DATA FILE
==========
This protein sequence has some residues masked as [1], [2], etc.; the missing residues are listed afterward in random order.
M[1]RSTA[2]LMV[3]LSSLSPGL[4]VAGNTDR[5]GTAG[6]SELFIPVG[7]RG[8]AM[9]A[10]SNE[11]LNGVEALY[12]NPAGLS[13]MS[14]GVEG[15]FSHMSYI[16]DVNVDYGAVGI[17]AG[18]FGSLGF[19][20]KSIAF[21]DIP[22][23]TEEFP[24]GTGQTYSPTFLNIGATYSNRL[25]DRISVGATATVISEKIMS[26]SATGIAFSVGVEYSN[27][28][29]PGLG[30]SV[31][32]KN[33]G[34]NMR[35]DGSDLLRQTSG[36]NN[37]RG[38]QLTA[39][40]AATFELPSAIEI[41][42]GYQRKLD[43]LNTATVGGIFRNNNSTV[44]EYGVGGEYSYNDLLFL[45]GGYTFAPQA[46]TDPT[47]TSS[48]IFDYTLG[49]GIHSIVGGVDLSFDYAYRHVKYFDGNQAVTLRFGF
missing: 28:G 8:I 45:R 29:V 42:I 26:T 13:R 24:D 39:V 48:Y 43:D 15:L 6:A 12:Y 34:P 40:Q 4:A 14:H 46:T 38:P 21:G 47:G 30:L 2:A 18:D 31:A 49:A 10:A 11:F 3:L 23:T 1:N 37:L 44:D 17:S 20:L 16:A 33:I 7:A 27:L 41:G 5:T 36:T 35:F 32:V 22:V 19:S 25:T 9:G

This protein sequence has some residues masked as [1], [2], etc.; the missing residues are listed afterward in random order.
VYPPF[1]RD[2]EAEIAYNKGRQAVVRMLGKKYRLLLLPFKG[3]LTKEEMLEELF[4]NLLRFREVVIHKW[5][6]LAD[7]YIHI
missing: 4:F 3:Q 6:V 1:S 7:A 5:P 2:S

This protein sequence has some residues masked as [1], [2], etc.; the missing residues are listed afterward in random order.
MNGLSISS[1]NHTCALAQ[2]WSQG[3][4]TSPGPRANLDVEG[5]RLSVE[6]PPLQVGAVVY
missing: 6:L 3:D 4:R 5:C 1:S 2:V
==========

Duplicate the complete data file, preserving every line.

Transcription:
This protein sequence has some residues masked as [1], [2], etc.; the missing residues are listed afterward in random order.
M[1]RSTA[2]LMV[3]LSSLSPGL[4]VAGNTDR[5]GTAG[6]SELFIPVG[7]RG[8]AM[9]A[10]SNE[11]LNGVEALY[12]NPAGLS[13]MS[14]GVEG[15]FSHMSYI[16]DVNVDYGAVGI[17]AG[18]FGSLGF[19][20]KSIAF[21]DIP[22][23]TEEFP[24]GTGQTYSPTFLNIGATYSNRL[25]DRISVGATATVISEKIMS[26]SATGIAFSVGVEYSN[27][28][29]PGLG[30]SV[31][32]KN[33]G[34]NMR[35]DGSDLLRQTSG[36]NN[37]RG[38]QLTA[39][40]AATFELPSAIEI[41][42]GYQRKLD[43]LNTATVGGIFRNNNSTV[44]EYGVGGEYSYNDLLFL[45]GGYTFAPQA[46]TDPT[47]TSS[48]IFDYTLG[49]GIHSIVGGVDLSFDYAYRHVKYFDGNQAVTLRFGF
missing: 28:G 8:I 45:R 29:V 42:I 26:T 13:R 24:D 39:V 48:Y 43:D 15:L 6:A 12:Y 34:P 40:Q 4:A 14:H 46:T 38:P 21:G 47:G 30:L 2:A 18:D 31:A 49:A 10:A 11:F 3:L 23:T 1:N 37:L 44:D 17:S 20:L 16:A 33:I 7:A 27:L 41:G 5:T 36:T 35:F 32:V 22:V 19:S 25:T 9:G

This protein sequence has some residues masked as [1], [2], etc.; the missing residues are listed afterward in random order.
VYPPF[1]RD[2]EAEIAYNKGRQAVVRMLGKKYRLLLLPFKG[3]LTKEEMLEELF[4]NLLRFREVVIHKW[5][6]LAD[7]YIHI
missing: 4:F 3:Q 6:V 1:S 7:A 5:P 2:S

This protein sequence has some residues masked as [1], [2], etc.; the missing residues are listed afterward in random order.
MNGLSISS[1]NHTCALAQ[2]WSQG[3][4]TSPGPRANLDVEG[5]RLSVE[6]PPLQVGAVVY
missing: 6:L 3:D 4:R 5:C 1:S 2:V